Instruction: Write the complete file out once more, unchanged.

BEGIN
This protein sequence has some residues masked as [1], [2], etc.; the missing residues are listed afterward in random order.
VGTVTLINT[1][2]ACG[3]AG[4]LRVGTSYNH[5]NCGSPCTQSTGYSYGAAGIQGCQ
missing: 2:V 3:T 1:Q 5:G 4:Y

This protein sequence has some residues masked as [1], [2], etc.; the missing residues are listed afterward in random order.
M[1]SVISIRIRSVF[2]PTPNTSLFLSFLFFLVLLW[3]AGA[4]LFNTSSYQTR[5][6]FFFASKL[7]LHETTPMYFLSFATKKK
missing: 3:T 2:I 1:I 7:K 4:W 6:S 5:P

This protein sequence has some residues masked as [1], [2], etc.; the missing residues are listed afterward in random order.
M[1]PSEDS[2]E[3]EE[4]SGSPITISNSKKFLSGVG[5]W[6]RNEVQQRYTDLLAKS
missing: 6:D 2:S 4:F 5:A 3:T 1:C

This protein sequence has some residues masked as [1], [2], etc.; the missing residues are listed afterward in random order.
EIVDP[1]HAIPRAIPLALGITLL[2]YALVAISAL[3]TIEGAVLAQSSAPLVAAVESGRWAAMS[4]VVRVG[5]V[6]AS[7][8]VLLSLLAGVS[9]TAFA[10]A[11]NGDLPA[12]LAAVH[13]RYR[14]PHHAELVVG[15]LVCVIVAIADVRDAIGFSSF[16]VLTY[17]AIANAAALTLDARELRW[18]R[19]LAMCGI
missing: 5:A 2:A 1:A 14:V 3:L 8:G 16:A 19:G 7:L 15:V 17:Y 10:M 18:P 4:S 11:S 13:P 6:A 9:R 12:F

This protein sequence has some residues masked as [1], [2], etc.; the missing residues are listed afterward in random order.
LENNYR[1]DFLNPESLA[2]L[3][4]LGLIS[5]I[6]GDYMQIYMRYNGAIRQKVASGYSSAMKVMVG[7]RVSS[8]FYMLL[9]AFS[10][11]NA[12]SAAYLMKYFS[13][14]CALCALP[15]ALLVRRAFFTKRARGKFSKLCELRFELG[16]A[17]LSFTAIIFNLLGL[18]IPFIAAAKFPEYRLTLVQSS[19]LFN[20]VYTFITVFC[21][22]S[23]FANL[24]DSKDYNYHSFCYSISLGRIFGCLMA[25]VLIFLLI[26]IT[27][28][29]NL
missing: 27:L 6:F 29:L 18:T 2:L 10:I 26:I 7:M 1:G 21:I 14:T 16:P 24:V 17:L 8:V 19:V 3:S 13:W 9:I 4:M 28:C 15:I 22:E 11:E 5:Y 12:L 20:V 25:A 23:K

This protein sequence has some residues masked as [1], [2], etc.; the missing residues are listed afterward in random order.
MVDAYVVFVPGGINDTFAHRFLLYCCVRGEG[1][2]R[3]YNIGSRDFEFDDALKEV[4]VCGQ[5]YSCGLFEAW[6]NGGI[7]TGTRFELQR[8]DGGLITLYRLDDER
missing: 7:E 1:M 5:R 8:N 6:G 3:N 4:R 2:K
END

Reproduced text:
This protein sequence has some residues masked as [1], [2], etc.; the missing residues are listed afterward in random order.
VGTVTLINT[1][2]ACG[3]AG[4]LRVGTSYNH[5]NCGSPCTQSTGYSYGAAGIQGCQ
missing: 2:V 3:T 1:Q 5:G 4:Y

This protein sequence has some residues masked as [1], [2], etc.; the missing residues are listed afterward in random order.
M[1]SVISIRIRSVF[2]PTPNTSLFLSFLFFLVLLW[3]AGA[4]LFNTSSYQTR[5][6]FFFASKL[7]LHETTPMYFLSFATKKK
missing: 3:T 2:I 1:I 7:K 4:W 6:S 5:P

This protein sequence has some residues masked as [1], [2], etc.; the missing residues are listed afterward in random order.
M[1]PSEDS[2]E[3]EE[4]SGSPITISNSKKFLSGVG[5]W[6]RNEVQQRYTDLLAKS
missing: 6:D 2:S 4:F 5:A 3:T 1:C

This protein sequence has some residues masked as [1], [2], etc.; the missing residues are listed afterward in random order.
EIVDP[1]HAIPRAIPLALGITLL[2]YALVAISAL[3]TIEGAVLAQSSAPLVAAVESGRWAAMS[4]VVRVG[5]V[6]AS[7][8]VLLSLLAGVS[9]TAFA[10]A[11]NGDLPA[12]LAAVH[13]RYR[14]PHHAELVVG[15]LVCVIVAIADVRDAIGFSSF[16]VLTY[17]AIANAAALTLDARELRW[18]R[19]LAMCGI
missing: 5:A 2:A 1:A 14:V 3:L 8:G 16:A 19:G 7:L 15:V 17:Y 10:M 18:P 4:S 11:S 13:P 6:A 9:R 12:F

This protein sequence has some residues masked as [1], [2], etc.; the missing residues are listed afterward in random order.
LENNYR[1]DFLNPESLA[2]L[3][4]LGLIS[5]I[6]GDYMQIYMRYNGAIRQKVASGYSSAMKVMVG[7]RVSS[8]FYMLL[9]AFS[10][11]NA[12]SAAYLMKYFS[13][14]CALCALP[15]ALLVRRAFFTKRARGKFSKLCELRFELG[16]A[17]LSFTAIIFNLLGL[18]IPFIAAAKFPEYRLTLVQSS[19]LFN[20]VYTFITVFC[21][22]S[23]FANL[24]DSKDYNYHSFCYSISLGRIFGCLMA[25]VLIFLLI[26]IT[27][28][29]NL
missing: 27:L 6:F 29:L 18:T 2:L 10:I 26:I 7:M 1:G 21:I 14:T 16:P 24:V 17:L 8:V 19:V 3:S 13:W 9:I 4:M 28:C 15:I 22:E 11:E 5:Y 12:L 20:V 25:A 23:K

This protein sequence has some residues masked as [1], [2], etc.; the missing residues are listed afterward in random order.
MVDAYVVFVPGGINDTFAHRFLLYCCVRGEG[1][2]R[3]YNIGSRDFEFDDALKEV[4]VCGQ[5]YSCGLFEAW[6]NGGI[7]TGTRFELQR[8]DGGLITLYRLDDER
missing: 7:E 1:M 5:R 8:N 6:G 3:N 4:R 2:K